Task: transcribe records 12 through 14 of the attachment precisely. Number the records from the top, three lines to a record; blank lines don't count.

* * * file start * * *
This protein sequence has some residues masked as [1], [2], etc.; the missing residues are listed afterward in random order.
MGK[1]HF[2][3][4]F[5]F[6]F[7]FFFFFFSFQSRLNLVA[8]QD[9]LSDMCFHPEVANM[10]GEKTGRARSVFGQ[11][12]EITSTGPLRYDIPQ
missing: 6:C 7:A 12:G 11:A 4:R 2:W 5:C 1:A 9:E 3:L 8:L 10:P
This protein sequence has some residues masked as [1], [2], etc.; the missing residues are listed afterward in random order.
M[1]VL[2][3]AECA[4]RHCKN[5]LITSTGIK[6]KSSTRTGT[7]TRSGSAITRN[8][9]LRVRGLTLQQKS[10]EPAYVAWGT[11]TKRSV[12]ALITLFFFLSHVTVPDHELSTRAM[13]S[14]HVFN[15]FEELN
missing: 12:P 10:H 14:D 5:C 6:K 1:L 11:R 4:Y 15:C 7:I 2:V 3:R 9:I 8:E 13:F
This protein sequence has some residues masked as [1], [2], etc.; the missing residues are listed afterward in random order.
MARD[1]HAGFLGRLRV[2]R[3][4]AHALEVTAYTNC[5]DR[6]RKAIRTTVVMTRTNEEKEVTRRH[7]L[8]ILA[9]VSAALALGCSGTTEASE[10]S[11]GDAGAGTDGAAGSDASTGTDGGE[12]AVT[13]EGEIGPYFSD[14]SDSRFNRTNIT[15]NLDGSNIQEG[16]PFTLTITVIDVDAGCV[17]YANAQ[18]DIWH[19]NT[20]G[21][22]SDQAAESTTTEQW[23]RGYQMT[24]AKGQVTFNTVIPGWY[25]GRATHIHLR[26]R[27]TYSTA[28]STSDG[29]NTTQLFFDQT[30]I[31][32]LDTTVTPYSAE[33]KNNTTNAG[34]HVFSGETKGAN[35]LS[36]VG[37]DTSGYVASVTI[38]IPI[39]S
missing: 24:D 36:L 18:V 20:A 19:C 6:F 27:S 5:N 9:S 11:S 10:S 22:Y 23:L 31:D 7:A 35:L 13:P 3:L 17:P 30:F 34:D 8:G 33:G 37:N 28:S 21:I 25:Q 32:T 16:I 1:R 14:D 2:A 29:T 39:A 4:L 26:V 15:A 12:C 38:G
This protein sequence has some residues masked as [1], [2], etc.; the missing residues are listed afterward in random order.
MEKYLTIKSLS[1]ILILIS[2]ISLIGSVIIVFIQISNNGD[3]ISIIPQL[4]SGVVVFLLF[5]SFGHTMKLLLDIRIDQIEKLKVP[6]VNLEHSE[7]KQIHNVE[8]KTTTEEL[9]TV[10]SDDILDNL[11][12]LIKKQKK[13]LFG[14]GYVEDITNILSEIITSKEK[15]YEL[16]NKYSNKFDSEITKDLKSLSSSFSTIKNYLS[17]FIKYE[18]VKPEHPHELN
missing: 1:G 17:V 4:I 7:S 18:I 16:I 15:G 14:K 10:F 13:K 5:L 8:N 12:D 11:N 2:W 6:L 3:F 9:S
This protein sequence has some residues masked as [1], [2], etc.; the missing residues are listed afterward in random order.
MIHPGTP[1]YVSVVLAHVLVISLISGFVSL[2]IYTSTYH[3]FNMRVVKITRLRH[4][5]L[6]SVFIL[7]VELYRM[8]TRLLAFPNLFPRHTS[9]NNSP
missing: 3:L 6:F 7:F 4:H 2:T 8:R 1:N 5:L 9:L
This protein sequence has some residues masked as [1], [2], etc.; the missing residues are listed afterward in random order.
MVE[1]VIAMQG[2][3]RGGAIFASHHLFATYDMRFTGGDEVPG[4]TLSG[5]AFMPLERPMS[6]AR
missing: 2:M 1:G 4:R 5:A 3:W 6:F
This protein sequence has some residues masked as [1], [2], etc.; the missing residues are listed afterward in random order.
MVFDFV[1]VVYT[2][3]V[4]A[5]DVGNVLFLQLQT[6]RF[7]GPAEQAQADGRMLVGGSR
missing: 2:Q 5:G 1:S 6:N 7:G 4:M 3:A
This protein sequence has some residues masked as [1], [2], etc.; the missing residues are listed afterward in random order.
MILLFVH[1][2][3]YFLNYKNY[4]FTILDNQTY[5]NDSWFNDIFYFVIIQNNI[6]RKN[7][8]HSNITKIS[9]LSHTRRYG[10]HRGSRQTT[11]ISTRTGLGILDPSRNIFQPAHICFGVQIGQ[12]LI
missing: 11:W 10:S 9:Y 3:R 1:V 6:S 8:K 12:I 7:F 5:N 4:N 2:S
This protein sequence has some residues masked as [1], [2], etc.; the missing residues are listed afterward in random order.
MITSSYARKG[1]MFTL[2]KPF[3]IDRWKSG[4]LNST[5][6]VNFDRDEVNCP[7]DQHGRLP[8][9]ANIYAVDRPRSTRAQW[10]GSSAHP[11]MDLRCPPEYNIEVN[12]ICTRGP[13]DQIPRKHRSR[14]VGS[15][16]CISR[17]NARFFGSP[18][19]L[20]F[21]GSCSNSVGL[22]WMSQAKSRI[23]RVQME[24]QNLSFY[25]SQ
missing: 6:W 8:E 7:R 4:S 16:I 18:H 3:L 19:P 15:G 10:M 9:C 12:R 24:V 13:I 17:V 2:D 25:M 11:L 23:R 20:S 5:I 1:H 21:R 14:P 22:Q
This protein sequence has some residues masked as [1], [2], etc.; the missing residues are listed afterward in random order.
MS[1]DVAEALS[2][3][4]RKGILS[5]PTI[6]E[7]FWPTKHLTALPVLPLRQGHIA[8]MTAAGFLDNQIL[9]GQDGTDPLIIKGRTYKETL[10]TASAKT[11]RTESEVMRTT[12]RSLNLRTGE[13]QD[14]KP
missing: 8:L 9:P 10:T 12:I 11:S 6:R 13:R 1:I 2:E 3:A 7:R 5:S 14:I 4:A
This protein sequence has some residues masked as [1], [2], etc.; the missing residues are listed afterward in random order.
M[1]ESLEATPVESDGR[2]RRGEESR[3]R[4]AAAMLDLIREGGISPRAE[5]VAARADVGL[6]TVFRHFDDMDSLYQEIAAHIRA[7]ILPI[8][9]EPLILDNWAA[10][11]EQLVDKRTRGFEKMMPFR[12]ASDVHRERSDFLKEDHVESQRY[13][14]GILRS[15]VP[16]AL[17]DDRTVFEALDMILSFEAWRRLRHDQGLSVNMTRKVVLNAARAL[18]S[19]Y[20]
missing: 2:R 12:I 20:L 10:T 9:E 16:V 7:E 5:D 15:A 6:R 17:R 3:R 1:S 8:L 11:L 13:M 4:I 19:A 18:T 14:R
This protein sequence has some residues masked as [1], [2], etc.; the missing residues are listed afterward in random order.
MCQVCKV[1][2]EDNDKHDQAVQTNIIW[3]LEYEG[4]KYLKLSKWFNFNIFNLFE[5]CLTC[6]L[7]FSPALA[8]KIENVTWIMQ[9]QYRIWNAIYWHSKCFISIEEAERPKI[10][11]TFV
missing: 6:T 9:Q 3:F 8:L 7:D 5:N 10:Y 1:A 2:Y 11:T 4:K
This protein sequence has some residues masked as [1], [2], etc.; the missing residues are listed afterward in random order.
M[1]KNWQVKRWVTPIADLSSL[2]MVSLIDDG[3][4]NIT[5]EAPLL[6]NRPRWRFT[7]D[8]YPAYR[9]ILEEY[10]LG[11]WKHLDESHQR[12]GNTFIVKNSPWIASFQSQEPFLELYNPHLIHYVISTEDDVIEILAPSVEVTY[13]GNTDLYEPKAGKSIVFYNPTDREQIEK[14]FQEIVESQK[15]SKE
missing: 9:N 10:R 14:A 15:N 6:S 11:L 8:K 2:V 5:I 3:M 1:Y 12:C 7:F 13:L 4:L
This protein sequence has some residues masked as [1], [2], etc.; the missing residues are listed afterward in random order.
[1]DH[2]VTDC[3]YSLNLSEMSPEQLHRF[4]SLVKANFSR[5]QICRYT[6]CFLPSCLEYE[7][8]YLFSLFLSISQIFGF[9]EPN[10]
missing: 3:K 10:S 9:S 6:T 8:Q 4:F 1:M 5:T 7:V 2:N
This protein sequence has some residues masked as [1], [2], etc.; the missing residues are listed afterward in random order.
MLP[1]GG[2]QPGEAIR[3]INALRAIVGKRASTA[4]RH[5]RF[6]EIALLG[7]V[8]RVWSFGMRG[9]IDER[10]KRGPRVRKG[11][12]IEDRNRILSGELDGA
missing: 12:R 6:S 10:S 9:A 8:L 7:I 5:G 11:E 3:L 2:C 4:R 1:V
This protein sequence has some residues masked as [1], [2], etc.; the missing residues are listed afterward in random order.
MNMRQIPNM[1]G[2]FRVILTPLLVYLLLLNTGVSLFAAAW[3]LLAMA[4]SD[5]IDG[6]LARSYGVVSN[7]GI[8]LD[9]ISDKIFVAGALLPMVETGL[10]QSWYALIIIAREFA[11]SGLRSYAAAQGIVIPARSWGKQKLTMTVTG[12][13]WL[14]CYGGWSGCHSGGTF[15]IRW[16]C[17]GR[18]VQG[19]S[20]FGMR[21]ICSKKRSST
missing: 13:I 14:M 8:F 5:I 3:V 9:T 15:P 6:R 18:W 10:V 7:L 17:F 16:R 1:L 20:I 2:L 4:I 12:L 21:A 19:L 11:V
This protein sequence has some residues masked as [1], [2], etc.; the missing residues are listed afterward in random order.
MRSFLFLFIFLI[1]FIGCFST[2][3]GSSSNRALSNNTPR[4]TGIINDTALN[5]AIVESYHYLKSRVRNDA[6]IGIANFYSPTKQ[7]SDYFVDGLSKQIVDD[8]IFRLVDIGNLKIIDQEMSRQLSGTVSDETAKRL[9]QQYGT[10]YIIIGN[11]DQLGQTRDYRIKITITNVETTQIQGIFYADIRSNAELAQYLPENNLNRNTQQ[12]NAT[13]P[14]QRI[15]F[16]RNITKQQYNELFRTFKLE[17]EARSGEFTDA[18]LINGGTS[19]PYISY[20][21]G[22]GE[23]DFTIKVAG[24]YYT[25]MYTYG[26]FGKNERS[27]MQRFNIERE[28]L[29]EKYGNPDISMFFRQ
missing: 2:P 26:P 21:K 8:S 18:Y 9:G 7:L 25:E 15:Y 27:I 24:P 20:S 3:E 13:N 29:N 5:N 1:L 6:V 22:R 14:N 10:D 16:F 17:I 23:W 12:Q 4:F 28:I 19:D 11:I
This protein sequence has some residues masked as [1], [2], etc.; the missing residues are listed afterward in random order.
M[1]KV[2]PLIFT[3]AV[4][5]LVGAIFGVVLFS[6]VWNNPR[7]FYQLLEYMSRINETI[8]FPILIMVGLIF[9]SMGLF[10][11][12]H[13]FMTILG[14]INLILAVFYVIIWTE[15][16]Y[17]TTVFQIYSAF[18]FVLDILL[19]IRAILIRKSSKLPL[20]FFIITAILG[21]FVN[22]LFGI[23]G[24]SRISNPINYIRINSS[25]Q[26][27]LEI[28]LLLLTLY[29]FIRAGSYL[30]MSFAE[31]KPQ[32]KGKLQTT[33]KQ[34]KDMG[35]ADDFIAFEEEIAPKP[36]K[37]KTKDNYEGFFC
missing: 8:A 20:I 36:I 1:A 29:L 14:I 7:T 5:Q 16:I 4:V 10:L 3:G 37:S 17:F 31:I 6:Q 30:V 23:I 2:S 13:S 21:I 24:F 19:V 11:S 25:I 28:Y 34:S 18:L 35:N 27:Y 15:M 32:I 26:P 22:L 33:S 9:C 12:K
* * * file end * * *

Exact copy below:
This protein sequence has some residues masked as [1], [2], etc.; the missing residues are listed afterward in random order.
MCQVCKV[1][2]EDNDKHDQAVQTNIIW[3]LEYEG[4]KYLKLSKWFNFNIFNLFE[5]CLTC[6]L[7]FSPALA[8]KIENVTWIMQ[9]QYRIWNAIYWHSKCFISIEEAERPKI[10][11]TFV
missing: 6:T 9:Q 3:F 8:L 7:D 5:N 10:Y 1:A 2:Y 11:T 4:K
This protein sequence has some residues masked as [1], [2], etc.; the missing residues are listed afterward in random order.
M[1]KNWQVKRWVTPIADLSSL[2]MVSLIDDG[3][4]NIT[5]EAPLL[6]NRPRWRFT[7]D[8]YPAYR[9]ILEEY[10]LG[11]WKHLDESHQR[12]GNTFIVKNSPWIASFQSQEPFLELYNPHLIHYVISTEDDVIEILAPSVEVTY[13]GNTDLYEPKAGKSIVFYNPTDREQIEK[14]FQEIVESQK[15]SKE
missing: 9:N 10:R 14:A 15:N 6:S 11:L 8:K 2:V 5:I 3:M 1:Y 12:C 7:F 13:L 4:L
This protein sequence has some residues masked as [1], [2], etc.; the missing residues are listed afterward in random order.
[1]DH[2]VTDC[3]YSLNLSEMSPEQLHRF[4]SLVKANFSR[5]QICRYT[6]CFLPSCLEYE[7][8]YLFSLFLSISQIFGF[9]EPN[10]
missing: 3:K 10:S 9:S 6:T 8:Q 4:F 1:M 5:T 7:V 2:N